Falsely crying racism only makes it harder to spot

By Dan Luna

With actual racists making their ideologies public in the political arena these recent months, it has been painfully obvious that accusations of racism have lost their power.

Recently that reality has been clouded by accusations of racism where none exists.

It’s an attempt to distract people from real racists.

This is probably done to cause a divide between the people while allowing racists to hide behind the new false definition of racism.

As a Mexican-American who has experienced actual racism, these false accusations are an insult and make light of racism.

This new definition of racism tears down our basic understanding of what it is and broadens it to include things that would normally not be seen as racist.

From Trump’s wall, to hairstyles, jokes, cops and governmental aid, everything is racist.

Liberals began this tactic to defend their views rather than using logic to “Trump” their opponent’s arguments.

They simply shout “racist,” and paint their opponents as people who aren’t worth hearing.

In their new definition, racism can happen without the “racist” person even realizing they’re doing it.

These microaggressions are absurd attempts to say that you are aggressed, even if no aggression took place.

Microaggressions have become an excuse for violence and racism.

For example, lately, saying “I don’t like Mexican food” is seen as racist.

On Aug. 2, Isabelle Khoo wrote an article for the Huffington Post Canada on a young girl who wore a kimono and posted it on Tumblr showing her tea party.

Liberals, or more accurately Social Justice Warriors, were quick to attack her saying that what she was doing was racist.

This type of accusation is new, because in the past racists were a very specific group of people.

Being racist meant hating a particular group of people due to the color of their skin.

It was simple and that made it easy to spot actual racists.

This traditional definition allows us to target actual racism, instead of people who acknowledge that differences exist.

Someone saying “that black guy” or “that Mexican kid,” under this traditional definition wasn’t racist and shouldn’t be considered racist.

Do those phrases mean they hate black people or tan people?

No, it doesn’t.

Perhaps it’s dumb thing to say, and shows a lack of adjectives in their vocabulary, but it’s far from racism.

Racist phrases inherently aim to show hatred toward a particular group.

This is why racial slurs are derogatory terms and not descriptive terms.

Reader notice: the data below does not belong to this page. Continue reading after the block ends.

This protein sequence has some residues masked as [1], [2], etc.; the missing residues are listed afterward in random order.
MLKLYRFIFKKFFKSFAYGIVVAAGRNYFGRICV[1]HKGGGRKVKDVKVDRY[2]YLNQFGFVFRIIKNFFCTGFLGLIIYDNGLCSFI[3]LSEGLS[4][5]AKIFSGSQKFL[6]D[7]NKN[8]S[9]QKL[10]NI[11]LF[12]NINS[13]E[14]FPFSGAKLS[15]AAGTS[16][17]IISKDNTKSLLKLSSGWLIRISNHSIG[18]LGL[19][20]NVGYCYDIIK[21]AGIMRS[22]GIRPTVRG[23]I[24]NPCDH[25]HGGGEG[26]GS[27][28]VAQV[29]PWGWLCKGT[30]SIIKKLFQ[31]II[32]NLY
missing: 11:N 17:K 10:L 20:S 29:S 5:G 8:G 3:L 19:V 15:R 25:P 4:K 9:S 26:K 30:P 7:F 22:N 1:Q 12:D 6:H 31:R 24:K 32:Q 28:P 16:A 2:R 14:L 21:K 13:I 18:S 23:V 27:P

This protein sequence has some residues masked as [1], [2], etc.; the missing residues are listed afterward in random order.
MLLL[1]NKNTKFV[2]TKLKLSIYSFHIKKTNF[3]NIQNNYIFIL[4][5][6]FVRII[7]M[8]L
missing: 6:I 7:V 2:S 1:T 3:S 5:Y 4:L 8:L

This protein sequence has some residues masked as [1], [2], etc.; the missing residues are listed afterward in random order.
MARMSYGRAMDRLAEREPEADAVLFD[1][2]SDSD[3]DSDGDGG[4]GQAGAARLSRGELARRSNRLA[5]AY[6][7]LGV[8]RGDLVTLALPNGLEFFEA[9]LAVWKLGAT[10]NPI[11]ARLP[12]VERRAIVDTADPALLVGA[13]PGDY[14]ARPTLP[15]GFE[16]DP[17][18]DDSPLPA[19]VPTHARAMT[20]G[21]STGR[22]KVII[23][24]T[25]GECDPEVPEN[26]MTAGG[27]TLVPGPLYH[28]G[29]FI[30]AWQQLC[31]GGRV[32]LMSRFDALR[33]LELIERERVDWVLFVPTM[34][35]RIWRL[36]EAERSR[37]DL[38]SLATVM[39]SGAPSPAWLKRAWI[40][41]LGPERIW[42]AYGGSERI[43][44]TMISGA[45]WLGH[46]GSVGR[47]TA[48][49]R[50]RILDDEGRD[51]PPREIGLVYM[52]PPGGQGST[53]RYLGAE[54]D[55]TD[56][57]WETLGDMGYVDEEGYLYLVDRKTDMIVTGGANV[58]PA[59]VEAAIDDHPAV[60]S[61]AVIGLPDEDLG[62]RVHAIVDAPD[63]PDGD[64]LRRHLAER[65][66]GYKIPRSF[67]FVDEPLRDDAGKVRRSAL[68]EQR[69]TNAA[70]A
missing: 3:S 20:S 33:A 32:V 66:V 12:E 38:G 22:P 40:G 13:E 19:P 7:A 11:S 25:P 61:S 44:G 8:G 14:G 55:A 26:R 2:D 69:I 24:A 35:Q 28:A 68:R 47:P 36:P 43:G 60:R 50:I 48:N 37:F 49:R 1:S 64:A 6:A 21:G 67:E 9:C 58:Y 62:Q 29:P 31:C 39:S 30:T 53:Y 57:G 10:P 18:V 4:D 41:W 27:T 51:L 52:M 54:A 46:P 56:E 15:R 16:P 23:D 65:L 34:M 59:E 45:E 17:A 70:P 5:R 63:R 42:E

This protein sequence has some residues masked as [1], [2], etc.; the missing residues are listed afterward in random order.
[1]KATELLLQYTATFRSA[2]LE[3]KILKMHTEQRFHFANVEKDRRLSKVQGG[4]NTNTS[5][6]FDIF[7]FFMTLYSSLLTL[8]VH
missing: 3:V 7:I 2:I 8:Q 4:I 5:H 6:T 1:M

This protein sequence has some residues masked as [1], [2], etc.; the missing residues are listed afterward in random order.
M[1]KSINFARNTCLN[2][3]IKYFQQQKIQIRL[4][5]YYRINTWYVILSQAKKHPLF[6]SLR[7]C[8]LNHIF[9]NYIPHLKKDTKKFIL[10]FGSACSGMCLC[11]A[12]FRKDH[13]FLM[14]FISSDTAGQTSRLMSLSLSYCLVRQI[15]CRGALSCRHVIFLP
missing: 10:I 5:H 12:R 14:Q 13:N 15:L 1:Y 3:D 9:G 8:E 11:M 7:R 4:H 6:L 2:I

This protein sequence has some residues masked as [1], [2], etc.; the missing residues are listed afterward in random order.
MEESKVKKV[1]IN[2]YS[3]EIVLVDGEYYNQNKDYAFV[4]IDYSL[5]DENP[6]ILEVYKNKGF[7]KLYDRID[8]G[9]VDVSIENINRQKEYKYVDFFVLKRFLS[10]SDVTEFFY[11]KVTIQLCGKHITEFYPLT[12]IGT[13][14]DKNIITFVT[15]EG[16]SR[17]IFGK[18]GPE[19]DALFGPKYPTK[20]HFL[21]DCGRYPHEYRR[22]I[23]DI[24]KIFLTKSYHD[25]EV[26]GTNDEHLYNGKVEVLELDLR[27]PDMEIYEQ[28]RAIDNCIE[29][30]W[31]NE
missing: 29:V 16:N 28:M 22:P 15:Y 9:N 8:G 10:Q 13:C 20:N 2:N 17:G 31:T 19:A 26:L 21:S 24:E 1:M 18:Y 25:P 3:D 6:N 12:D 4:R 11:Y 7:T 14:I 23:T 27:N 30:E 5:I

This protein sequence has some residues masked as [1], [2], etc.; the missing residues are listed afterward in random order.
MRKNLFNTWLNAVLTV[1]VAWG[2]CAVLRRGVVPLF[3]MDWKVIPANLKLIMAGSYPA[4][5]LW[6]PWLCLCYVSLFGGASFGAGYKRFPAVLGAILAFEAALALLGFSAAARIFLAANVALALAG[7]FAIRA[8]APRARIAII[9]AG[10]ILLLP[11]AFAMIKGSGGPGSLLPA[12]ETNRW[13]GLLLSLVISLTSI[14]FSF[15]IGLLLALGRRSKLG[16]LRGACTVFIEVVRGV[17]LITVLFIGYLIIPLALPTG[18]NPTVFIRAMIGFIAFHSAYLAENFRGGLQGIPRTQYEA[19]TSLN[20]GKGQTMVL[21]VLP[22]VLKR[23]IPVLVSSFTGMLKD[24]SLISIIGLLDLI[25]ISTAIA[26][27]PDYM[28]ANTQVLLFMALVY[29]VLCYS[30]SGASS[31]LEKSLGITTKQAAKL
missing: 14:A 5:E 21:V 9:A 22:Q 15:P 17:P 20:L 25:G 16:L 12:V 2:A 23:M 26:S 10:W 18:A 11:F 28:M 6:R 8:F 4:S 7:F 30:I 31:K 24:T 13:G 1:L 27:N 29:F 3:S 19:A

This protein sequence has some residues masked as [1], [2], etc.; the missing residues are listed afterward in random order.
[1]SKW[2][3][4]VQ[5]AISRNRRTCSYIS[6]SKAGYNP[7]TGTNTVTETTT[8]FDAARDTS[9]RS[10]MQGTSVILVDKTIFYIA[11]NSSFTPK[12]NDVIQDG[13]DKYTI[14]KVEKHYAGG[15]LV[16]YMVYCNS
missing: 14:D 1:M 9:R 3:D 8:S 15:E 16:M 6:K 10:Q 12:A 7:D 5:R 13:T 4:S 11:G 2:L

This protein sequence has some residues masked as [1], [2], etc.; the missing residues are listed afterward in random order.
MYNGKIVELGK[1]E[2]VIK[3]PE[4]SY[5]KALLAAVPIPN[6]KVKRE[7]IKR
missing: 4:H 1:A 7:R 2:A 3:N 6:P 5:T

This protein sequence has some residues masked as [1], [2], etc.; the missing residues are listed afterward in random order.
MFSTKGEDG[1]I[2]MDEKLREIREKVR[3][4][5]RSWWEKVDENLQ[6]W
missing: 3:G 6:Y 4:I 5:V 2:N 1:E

They make everyone from that group seem to be less human.

True racism is an ideology that believes people of certain skin color, ethnicity or culture are worth less than other humans.

They don’t think that those humans have intrinsic value.

Only their group has value, while the rest deserve to die, or at the very least live apart from them.

These liberals have used racism to attack ideas they don’t like, and thus censor free speech.

Thanks to their politically correct culture preaching, most of us now walk on eggshells and become easily offended by the simplest of words.

If we continue to follow their false ideology, not only will we kill free speech, but we will allow the true face of racism to hide behind the large group they have falsely labeled as racist.

It gives racists courage and fuels their hatred towards the groups they hate.

We can’t give them that privilege and should call out the real racism.

If things continue to go the way they are going, we will live in a divided world. We can even see modern examples of segregation.

The Washington Times had an article over the Berkeley protest because they demanded “advocating the creation of physical spaces segregated by race and gender identity.”

It propels the agenda of racist ideologies that want to live separate lives. We need to return to the traditional definition of racism and stop being so sensitive about things we don’t like to hear. Instead, let’s unite to call out real hatred-fueled racist ideologies.

Dan Luna is a staff photographer for
The Et Cetera and an accounting major

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